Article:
Buffet Says the Dream Is still Alive

Posted by Jim DeBellis on July 13th, 2011

While some analysts are proclaiming that the American Dream is dead with little chance of a resurrection any time soon, Warren Buffet still believes that the dream of home ownership is still a viable option for many Americans. Buffet still lives in the same house in Omaha he bought 52 years ago for $31,500 – and that’s one of his three pieces of practical wisdom for successful ownership.
First of all, forget the dream house if you want to safely realize the dream of homeownership. According to one of the most successful investors of all time, you should find a practical home that meets your families needs, not one that tickles your fancy or indulges your whimsy and fantasies. A solid boring house can be a happy home if you fill it with the people love and the possessions that make your comfortable and happy.
Buffet’s second bit of advice is to hold onto the home you buy for a long while. That is particularly important in this market where equity may be falling for a quite some time before it starts to rise again. If everyone had done like Buffet and bought a sensible house when they were young, paid it off, and kept it throughout their life, the housing bubble and pursuant economic recession would never have happened. Bumping up our lifestyle every time we get a little raise or promotion does not always have positive and sustainable results.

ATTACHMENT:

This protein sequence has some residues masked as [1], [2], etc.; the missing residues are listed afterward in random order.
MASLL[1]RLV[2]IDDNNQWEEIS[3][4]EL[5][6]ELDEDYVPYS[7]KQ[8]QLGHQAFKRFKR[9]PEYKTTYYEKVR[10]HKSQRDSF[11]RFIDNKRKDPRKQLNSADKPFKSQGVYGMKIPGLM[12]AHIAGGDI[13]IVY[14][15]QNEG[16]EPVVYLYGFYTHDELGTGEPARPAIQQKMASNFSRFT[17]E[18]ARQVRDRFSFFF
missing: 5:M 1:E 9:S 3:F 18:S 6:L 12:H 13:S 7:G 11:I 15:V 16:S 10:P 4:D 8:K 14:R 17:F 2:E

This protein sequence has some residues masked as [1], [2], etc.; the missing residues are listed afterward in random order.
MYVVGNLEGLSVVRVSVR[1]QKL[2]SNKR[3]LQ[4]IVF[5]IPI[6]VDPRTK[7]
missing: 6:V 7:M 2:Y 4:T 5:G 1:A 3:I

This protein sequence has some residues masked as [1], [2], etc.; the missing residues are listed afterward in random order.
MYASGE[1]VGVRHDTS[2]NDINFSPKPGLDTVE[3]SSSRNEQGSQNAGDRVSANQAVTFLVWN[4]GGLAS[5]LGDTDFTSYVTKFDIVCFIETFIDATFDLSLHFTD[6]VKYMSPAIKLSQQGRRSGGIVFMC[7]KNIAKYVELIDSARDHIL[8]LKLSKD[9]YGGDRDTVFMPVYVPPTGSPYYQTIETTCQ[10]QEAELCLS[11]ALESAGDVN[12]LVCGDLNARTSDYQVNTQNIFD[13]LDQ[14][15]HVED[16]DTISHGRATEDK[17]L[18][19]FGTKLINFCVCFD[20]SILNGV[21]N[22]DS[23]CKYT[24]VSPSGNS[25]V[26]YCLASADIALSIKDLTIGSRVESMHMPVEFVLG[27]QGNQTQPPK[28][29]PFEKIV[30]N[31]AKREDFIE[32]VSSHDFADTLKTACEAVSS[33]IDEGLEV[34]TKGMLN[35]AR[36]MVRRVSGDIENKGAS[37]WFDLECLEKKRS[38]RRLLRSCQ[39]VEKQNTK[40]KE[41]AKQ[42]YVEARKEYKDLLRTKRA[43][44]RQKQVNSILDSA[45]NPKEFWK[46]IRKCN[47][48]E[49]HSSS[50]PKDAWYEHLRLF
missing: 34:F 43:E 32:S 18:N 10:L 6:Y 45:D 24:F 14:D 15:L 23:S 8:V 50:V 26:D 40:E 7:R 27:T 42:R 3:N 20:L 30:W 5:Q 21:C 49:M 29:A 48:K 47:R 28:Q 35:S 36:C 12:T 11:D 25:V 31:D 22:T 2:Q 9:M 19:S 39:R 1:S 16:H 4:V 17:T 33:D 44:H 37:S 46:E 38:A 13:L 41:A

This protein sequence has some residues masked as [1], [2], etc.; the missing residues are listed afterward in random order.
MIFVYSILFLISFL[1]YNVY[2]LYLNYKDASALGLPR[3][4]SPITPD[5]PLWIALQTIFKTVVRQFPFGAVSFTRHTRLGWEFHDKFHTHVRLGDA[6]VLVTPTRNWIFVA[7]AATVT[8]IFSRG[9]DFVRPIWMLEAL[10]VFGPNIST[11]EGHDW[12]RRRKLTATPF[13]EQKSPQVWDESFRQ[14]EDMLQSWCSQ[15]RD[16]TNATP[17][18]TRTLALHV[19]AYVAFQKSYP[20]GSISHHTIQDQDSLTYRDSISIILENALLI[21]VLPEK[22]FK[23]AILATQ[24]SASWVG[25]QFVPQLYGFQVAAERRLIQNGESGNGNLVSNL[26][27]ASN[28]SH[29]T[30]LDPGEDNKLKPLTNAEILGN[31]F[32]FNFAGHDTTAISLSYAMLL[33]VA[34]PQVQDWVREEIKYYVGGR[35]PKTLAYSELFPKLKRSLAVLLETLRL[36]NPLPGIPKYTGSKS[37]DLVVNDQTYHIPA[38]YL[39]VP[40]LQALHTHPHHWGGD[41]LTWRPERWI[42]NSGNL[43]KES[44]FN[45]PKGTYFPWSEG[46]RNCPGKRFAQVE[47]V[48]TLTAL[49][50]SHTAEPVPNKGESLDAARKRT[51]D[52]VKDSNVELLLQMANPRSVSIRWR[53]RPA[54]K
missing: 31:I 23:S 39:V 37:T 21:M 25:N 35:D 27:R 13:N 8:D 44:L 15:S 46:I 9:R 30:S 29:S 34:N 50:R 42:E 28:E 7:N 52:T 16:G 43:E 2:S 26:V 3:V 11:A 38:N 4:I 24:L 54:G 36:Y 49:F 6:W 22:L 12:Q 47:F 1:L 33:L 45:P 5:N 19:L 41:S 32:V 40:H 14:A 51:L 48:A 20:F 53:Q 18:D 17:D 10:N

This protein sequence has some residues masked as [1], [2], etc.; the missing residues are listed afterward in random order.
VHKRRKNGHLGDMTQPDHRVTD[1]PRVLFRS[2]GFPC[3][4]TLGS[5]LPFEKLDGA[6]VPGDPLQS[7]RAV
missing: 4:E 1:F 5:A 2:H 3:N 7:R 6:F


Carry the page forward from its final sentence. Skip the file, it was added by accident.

Finally, the Oracle of Omaha suggests that a home must be financially manageable, with room to spare. A fixed-rate mortgage with affordable payments is essential to financial security and to avoiding foreclosure. The best advice is to budget conservatively so that you mortgage payment, including taxes and insurance, is less than 30 percent of your take-home income. So, for instance, if your household nets $4,000 a month after taxes and benefits, your total house payment should be no more than $1,200 a month. Another rule of thumb says that the face amount of your mortgage should be two to three times the amount of your annual salary.
These are pretty sobering numbers, compared to the standards we lived by a few short years ago, but they are historically normal and are the kind of sensible mindset it will take to get the economy back on track so that a new generation can thrive and succeed on an even keel for decades to come.